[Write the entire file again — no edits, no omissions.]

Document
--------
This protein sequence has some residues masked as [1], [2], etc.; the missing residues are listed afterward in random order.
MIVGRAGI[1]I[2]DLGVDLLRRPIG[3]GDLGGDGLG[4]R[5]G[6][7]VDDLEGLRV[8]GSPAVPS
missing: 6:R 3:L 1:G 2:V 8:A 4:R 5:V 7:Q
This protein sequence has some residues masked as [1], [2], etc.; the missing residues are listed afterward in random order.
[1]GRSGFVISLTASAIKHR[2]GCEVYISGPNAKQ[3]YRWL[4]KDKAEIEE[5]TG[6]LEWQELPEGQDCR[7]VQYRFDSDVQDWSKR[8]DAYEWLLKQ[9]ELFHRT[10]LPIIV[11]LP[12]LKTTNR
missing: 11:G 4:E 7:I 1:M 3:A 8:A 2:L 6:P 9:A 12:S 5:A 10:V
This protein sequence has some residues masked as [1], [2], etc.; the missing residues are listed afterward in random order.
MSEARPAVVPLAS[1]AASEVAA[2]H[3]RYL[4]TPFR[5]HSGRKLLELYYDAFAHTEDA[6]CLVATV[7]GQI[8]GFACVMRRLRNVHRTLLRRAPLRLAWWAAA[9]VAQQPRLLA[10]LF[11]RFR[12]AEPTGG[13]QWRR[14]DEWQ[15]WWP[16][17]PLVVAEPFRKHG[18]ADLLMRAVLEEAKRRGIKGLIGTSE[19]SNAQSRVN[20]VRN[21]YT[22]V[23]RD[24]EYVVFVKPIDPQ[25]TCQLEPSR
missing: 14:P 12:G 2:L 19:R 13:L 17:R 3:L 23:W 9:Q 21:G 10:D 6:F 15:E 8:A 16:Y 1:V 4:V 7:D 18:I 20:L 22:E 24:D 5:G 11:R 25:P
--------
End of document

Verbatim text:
This protein sequence has some residues masked as [1], [2], etc.; the missing residues are listed afterward in random order.
MIVGRAGI[1]I[2]DLGVDLLRRPIG[3]GDLGGDGLG[4]R[5]G[6][7]VDDLEGLRV[8]GSPAVPS
missing: 6:R 3:L 1:G 2:V 8:A 4:R 5:V 7:Q
This protein sequence has some residues masked as [1], [2], etc.; the missing residues are listed afterward in random order.
[1]GRSGFVISLTASAIKHR[2]GCEVYISGPNAKQ[3]YRWL[4]KDKAEIEE[5]TG[6]LEWQELPEGQDCR[7]VQYRFDSDVQDWSKR[8]DAYEWLLKQ[9]ELFHRT[10]LPIIV[11]LP[12]LKTTNR
missing: 11:G 4:E 7:I 1:M 3:A 8:A 2:L 6:P 9:A 12:S 5:A 10:V
This protein sequence has some residues masked as [1], [2], etc.; the missing residues are listed afterward in random order.
MSEARPAVVPLAS[1]AASEVAA[2]H[3]RYL[4]TPFR[5]HSGRKLLELYYDAFAHTEDA[6]CLVATV[7]GQI[8]GFACVMRRLRNVHRTLLRRAPLRLAWWAAA[9]VAQQPRLLA[10]LF[11]RFR[12]AEPTGG[13]QWRR[14]DEWQ[15]WWP[16][17]PLVVAEPFRKHG[18]ADLLMRAVLEEAKRRGIKGLIGTSE[19]SNAQSRVN[20]VRN[21]YT[22]V[23]RD[24]EYVVFVKPIDPQ[25]TCQLEPSR
missing: 14:P 12:G 2:L 19:R 13:L 17:R 3:L 23:W 9:Q 21:G 10:D 6:F 15:E 8:A 16:Y 1:V 4:V 7:D 18:I 20:L 22:E 24:D 5:G 11:R 25:P